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Blue Frontiers : Managing the environmental costs of aquaculture

This global review is a comprehensive analysis of global aquaculture production across all major species and farm production systems. The report aims to inform policy makers about the impacts of aquaculture on the environment and to stimulate debate on the optimal animal food production systems for tomorrow.

Boosting nutrition and livelihoods in Zambia through the chisense fishery

For the people of Zambia, especially the poor, fish is the most important and sometimes only source of animal protein and other essential nutrients. However, the per capita supply of fish today is only half of what it was 30 years ago, due to stagnating production, growing populations and increasingly competitive trade. Projections for future supplies are that fish will become increasingly expensive also in Zambia. Currently Zambian households in most parts of the country spend more money on fish than on any other food item, including staple foods and other animal products. If this trend continues, there are concerns that fish may slip out of the reach of the poor – with far-reaching implications for national nutrition security and public health.

African aquaculture: development beyond the fish farm

Despite global hunger declining, the number of people going hungry in Africa remains high with 30% of people reported to be undernourished in 2010. Fish are an important source of food for many African people, providing around 18% of their animal protein, but with a growing and rapidly urbanizing population and capture fisheries largely reaching their limit, many African countries are now looking towards aquaculture to supply an increasing demand for fish.

Reaping the rewards of aquaculture in Bangladesh

Situated at the apex of the Bay of Bengal, Bangladesh lies on the richly fertile delta plains that mark a boundary between the Indian subcontinent and South East Asia. With the Padma, Jamuna and Meghna Rivers and their many tributaries innervating the Bangladeshi lowlands, fishing and aquatic agriculture have been mainstays of the country’s predominantly rural communities for centuries. Working amidst this rich riparian heritage, the USAID Feed the Future Aquaculture project aims to increase the productivity of aquaculture farms and improve the lives of millions through better health and financial security. In a country where up to fifteen percent of the population regularly faces nutritional shortages and household incomes are some of the lowest in the world, the benefits of the Aquaculture project could be transformative for many.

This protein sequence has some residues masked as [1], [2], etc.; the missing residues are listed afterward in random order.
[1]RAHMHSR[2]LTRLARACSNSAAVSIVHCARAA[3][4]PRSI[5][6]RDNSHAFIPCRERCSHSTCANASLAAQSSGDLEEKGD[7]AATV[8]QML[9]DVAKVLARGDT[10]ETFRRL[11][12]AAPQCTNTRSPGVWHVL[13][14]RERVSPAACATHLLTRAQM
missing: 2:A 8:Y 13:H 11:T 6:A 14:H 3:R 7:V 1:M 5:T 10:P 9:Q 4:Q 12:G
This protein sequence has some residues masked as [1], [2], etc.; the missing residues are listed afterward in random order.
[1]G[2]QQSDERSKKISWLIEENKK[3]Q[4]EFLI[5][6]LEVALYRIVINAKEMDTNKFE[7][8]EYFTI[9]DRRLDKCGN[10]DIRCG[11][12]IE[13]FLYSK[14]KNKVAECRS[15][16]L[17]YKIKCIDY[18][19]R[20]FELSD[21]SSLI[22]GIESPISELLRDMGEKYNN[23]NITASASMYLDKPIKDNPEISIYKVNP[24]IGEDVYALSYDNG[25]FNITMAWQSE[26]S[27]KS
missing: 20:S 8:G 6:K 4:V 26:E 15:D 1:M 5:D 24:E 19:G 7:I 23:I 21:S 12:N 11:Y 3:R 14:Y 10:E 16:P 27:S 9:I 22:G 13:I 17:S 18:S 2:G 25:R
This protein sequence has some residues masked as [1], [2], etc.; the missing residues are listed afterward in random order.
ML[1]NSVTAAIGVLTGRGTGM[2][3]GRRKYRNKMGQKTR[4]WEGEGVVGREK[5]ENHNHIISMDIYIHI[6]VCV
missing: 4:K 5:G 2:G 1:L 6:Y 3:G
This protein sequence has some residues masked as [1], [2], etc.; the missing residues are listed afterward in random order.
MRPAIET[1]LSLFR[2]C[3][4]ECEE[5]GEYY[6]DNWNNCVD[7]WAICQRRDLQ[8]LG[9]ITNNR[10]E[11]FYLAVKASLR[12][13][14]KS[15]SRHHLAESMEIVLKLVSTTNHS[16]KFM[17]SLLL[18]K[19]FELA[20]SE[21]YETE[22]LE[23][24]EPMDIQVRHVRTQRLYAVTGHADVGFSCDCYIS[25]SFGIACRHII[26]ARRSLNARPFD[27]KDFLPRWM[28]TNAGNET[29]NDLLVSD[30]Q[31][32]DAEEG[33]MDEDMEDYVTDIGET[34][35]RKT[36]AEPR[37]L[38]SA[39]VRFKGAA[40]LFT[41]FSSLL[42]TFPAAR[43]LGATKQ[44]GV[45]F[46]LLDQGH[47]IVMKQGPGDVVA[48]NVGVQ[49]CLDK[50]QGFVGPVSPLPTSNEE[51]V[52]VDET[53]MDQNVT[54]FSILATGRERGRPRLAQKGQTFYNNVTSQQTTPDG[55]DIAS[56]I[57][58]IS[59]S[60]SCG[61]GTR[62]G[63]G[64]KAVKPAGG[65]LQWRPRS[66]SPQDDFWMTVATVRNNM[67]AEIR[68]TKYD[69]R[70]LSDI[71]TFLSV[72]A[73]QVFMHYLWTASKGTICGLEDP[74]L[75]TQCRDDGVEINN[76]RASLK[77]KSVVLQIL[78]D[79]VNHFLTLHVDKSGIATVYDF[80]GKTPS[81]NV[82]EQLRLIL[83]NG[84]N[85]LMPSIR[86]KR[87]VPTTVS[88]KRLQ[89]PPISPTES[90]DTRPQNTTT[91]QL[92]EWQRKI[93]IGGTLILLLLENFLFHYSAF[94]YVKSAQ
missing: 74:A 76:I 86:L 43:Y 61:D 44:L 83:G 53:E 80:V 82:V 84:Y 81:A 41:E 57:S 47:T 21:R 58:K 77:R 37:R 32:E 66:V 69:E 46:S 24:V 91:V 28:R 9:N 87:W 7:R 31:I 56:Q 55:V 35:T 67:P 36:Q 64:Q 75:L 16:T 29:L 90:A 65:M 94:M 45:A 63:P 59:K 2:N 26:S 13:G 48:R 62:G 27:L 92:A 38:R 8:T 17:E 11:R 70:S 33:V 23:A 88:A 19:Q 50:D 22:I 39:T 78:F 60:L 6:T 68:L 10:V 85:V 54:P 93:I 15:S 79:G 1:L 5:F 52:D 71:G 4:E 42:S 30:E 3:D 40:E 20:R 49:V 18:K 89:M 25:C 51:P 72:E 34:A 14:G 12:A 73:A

Advancing aquaculture production with better quality fish seed

The Greater Noakhali and Greater Barisal areas of southern Bangladesh include large numbers of rivers, ponds, floodplains, waterlogged paddy fields, canals and tributaries of the Meghna River. These areas have a long history of fisheries production. In the past, fish farmers have depended on natural fish seed collected from breeding grounds such as Halda River. However, the expansion and intensification of aquaculture has reached a point where the demand for fish seed can only be satisfied by hatchery production.

Small Fish Can Mean Big Nutrition

Malnutrition levels in Bangladesh are amongst the highest in the world. Approximately half of Bangladesh’s population lives below the food poverty line and the dietary intake of both adults and children are severely deficient in key vitamins and minerals. It is now understood that women and children are the more food-insecure and micronutrient-deficient in the population. This project, supported by the International Fund for Agricultural Development, aims to increase household income in poor, rural households in Bangladesh, and improve nutrition, especially in women and children, through increased intake of nutrient-rich small fish.


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